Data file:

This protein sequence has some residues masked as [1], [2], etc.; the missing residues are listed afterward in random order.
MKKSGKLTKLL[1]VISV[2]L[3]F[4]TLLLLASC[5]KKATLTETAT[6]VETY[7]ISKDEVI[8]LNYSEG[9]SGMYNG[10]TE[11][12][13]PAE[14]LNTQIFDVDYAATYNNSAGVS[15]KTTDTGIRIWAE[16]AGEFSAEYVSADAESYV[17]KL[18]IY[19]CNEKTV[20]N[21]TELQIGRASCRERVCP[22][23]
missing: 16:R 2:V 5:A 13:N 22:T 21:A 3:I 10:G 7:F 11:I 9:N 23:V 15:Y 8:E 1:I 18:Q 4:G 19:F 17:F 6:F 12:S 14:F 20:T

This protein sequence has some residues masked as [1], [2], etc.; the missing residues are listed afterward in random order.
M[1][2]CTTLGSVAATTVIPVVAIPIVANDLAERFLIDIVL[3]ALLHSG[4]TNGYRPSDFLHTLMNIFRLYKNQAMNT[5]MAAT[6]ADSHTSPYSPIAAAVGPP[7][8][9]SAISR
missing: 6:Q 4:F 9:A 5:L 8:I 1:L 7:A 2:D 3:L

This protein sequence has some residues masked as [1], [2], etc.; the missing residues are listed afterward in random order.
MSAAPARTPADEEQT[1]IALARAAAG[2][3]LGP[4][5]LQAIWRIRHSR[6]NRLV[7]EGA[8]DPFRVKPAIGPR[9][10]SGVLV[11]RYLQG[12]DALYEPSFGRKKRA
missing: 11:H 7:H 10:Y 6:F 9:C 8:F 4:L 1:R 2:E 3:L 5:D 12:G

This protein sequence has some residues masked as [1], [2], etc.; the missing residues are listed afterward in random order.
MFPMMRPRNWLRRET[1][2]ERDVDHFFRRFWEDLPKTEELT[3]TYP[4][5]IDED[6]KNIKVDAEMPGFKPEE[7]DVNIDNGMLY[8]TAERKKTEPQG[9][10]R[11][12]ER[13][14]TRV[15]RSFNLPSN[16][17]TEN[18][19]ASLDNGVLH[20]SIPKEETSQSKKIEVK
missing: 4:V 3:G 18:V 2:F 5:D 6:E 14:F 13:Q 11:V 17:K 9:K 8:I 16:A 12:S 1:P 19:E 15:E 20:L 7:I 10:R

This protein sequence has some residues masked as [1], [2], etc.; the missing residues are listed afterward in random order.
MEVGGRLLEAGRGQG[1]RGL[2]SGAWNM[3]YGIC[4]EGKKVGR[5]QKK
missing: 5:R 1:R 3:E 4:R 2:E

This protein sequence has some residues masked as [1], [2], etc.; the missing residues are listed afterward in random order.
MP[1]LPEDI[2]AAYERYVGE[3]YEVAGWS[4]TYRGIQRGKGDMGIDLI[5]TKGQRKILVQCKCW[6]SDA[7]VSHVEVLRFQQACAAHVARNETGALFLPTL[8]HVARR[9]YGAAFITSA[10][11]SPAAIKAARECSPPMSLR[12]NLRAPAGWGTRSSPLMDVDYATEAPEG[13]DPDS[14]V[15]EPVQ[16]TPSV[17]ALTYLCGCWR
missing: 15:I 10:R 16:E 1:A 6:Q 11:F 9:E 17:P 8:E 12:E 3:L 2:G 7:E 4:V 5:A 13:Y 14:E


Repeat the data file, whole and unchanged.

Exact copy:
This protein sequence has some residues masked as [1], [2], etc.; the missing residues are listed afterward in random order.
MKKSGKLTKLL[1]VISV[2]L[3]F[4]TLLLLASC[5]KKATLTETAT[6]VETY[7]ISKDEVI[8]LNYSEG[9]SGMYNG[10]TE[11][12][13]PAE[14]LNTQIFDVDYAATYNNSAGVS[15]KTTDTGIRIWAE[16]AGEFSAEYVSADAESYV[17]KL[18]IY[19]CNEKTV[20]N[21]TELQIGRASCRERVCP[22][23]
missing: 16:R 2:V 5:A 13:N 22:T 21:A 3:I 10:G 7:F 11:I 9:N 23:V 15:Y 8:E 1:I 18:Q 4:G 19:F 17:F 6:F 12:S 14:F 20:T

This protein sequence has some residues masked as [1], [2], etc.; the missing residues are listed afterward in random order.
M[1][2]CTTLGSVAATTVIPVVAIPIVANDLAERFLIDIVL[3]ALLHSG[4]TNGYRPSDFLHTLMNIFRLYKNQAMNT[5]MAAT[6]ADSHTSPYSPIAAAVGPP[7][8][9]SAISR
missing: 6:Q 4:F 9:A 5:L 8:I 1:L 7:A 2:D 3:L

This protein sequence has some residues masked as [1], [2], etc.; the missing residues are listed afterward in random order.
MSAAPARTPADEEQT[1]IALARAAAG[2][3]LGP[4][5]LQAIWRIRHSR[6]NRLV[7]EGA[8]DPFRVKPAIGPR[9][10]SGVLV[11]RYLQG[12]DALYEPSFGRKKRA
missing: 11:H 7:H 10:Y 6:F 9:C 8:F 4:L 1:R 2:E 3:L 5:D 12:G

This protein sequence has some residues masked as [1], [2], etc.; the missing residues are listed afterward in random order.
MFPMMRPRNWLRRET[1][2]ERDVDHFFRRFWEDLPKTEELT[3]TYP[4][5]IDED[6]KNIKVDAEMPGFKPEE[7]DVNIDNGMLY[8]TAERKKTEPQG[9][10]R[11][12]ER[13][14]TRV[15]RSFNLPSN[16][17]TEN[18][19]ASLDNGVLH[20]SIPKEETSQSKKIEVK
missing: 4:V 3:G 18:V 2:F 5:D 6:E 14:F 13:Q 11:V 17:K 9:K 8:I 16:A 12:S 1:P 19:E 15:E 20:L 7:I 10:R

This protein sequence has some residues masked as [1], [2], etc.; the missing residues are listed afterward in random order.
MEVGGRLLEAGRGQG[1]RGL[2]SGAWNM[3]YGIC[4]EGKKVGR[5]QKK
missing: 5:R 1:R 3:E 4:R 2:E

This protein sequence has some residues masked as [1], [2], etc.; the missing residues are listed afterward in random order.
MP[1]LPEDI[2]AAYERYVGE[3]YEVAGWS[4]TYRGIQRGKGDMGIDLI[5]TKGQRKILVQCKCW[6]SDA[7]VSHVEVLRFQQACAAHVARNETGALFLPTL[8]HVARR[9]YGAAFITSA[10][11]SPAAIKAARECSPPMSLR[12]NLRAPAGWGTRSSPLMDVDYATEAPEG[13]DPDS[14]V[15]EPVQ[16]TPSV[17]ALTYLCGCWR
missing: 15:I 10:R 16:E 1:A 6:Q 11:F 9:E 17:P 8:E 12:E 3:L 2:G 7:E 4:V 5:A 13:Y 14:E